MAE  Sigmoid  3.16  5  
Tanh  3.16  6  
E = −3  AAE  Sigmoid  3.96  7 
Tanh  3.89  8  
MAE  Sigmoid  4.31  8  
Tanh  3.29  9  
E = −4  AAE  Sigmoid  3.52  11 
Tanh  3.26  12  
MAE  Sigmoid  4.66  14  
Tanh  4.61  15 
Module  Data  Sign bit  Integral bit  Fractional bit  Total bit 

toplevel  Input  1  2  9  12 
Output  1  0  9  10  
RHC  Input  1  2  6  9 
Output  1  3  6  10  
CEC  Input  1  2  7  10 
Output  0  3  7  10  
Adder  Input  1  3  9  13 
Output  0  3  9  12  
VLC  Input  0  3  11  14 
Output  0  1  11  12 
Purpose: To Build a Hardware Architecture with Adjustable Precision and Extensible Input Range.  

Method  LUT [6]  PWL [10]  MSCPWL ${}^{\mathbf{1}}$ [11]  RHCVLC (Proposed)  CSMVLC (Proposed) 
Area  62,376.21 $\mathsf{\mu}$m${}^{2}$  11,521.68 $\mathsf{\mu}$m${}^{2}$  8638.49 $\mathsf{\mu}$m${}^{2}$  4364.57 $\mathsf{\mu}$m${}^{2}$  4048.64 $\mathsf{\mu}$m${}^{2}$ 
Power  7.75 mW  5.14 mW  3.29 mW  1.89 mW  1.75 mW 
Frequency  1 GHz  700 MHz  800 MHz  1.5 GHz  1.5 GHz 
Input Range  [−2, 2]  [−1, 1]  [−1, 1]  $S\left(x\right)\to [2,2]$ $T\left(x\right)\to [1,1]$  [−2, 2] 
Range of MAE  ${10}^{1}\sim {10}^{4}$  ${10}^{1}\sim {10}^{3}$  ${10}^{1}\sim {10}^{3}$  ${10}^{1}\sim {10}^{4}$  ${10}^{1}\sim {10}^{4}$ 
Range of AAE  ${10}^{1}\sim {10}^{4}$  ${10}^{1}\sim {10}^{3}$  ${10}^{1}\sim {10}^{3}$  ${10}^{1}\sim {10}^{4}$  ${10}^{1}\sim {10}^{4}$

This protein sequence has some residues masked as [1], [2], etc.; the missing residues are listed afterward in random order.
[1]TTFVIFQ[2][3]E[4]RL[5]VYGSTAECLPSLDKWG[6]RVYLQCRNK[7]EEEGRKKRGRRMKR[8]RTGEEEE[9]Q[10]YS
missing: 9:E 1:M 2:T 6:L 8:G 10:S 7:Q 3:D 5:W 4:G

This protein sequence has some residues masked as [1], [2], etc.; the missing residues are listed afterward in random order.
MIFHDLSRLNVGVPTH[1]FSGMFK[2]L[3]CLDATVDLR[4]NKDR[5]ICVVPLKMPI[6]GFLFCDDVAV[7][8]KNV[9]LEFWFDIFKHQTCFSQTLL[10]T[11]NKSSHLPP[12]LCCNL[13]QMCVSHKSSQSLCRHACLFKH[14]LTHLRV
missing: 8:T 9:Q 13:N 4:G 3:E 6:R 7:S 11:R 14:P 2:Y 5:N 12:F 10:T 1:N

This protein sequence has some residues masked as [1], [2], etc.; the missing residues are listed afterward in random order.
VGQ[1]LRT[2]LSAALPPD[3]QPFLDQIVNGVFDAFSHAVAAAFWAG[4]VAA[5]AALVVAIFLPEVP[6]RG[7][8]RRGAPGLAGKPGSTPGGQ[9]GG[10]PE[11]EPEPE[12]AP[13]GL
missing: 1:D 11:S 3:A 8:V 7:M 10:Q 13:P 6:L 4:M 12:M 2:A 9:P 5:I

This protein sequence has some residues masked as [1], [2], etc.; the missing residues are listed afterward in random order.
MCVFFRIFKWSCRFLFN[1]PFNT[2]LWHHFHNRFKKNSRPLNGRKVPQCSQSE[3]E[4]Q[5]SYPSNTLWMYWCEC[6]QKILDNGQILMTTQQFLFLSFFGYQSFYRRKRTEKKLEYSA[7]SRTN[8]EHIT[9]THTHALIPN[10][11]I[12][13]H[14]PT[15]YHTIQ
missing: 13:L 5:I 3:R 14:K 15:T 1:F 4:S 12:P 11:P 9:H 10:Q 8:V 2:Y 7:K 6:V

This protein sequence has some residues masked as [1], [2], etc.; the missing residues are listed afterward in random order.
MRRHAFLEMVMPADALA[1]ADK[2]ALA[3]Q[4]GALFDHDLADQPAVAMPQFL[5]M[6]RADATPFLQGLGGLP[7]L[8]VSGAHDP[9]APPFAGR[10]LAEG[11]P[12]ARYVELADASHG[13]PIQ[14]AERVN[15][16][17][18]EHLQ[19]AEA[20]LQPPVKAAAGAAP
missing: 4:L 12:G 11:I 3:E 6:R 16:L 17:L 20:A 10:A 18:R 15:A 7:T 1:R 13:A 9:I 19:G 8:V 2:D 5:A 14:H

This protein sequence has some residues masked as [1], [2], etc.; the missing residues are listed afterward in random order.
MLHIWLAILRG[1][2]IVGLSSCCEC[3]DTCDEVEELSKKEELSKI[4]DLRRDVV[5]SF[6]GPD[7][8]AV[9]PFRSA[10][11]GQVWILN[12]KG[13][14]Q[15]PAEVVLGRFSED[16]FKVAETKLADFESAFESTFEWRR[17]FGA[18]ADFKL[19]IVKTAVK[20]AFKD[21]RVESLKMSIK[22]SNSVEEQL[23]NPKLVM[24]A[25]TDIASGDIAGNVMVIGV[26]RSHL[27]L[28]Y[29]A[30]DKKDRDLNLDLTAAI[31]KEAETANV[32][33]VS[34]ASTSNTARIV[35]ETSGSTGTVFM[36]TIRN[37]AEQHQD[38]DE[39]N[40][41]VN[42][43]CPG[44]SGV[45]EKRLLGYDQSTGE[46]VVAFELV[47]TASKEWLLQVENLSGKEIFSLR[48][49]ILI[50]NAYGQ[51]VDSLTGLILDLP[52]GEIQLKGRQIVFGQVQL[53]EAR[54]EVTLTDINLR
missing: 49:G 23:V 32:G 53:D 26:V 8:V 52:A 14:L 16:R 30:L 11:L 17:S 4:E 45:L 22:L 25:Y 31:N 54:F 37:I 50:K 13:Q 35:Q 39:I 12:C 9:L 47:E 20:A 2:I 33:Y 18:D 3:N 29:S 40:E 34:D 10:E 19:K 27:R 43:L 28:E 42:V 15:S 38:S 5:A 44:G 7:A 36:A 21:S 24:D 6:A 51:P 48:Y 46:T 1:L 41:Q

Has multipliers or dividers?  No  Multipliers and Dividers  Multipliers and Dividers  An optimized constant multiplier  No 
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Chen, H.; Jiang, L.; Yang, H.; Lu, Z.; Fu, Y.; Li, L.; Yu, Z. An Efficient Hardware Architecture with Adjustable Precision and Extensible Range to Implement Sigmoid and Tanh Functions. Electronics 2020, 9, 1739. https://doi.org/10.3390/electronics9101739
Chen H, Jiang L, Yang H, Lu Z, Fu Y, Li L, Yu Z. An Efficient Hardware Architecture with Adjustable Precision and Extensible Range to Implement Sigmoid and Tanh Functions. Electronics. 2020; 9(10):1739. https://doi.org/10.3390/electronics9101739
Chicago/Turabian StyleChen, Hui, Lin Jiang, Heping Yang, Zhonghai Lu, Yuxiang Fu, Li Li, and Zongguang Yu. 2020. "An Efficient Hardware Architecture with Adjustable Precision and Extensible Range to Implement Sigmoid and Tanh Functions" Electronics 9, no. 10: 1739. https://doi.org/10.3390/electronics9101739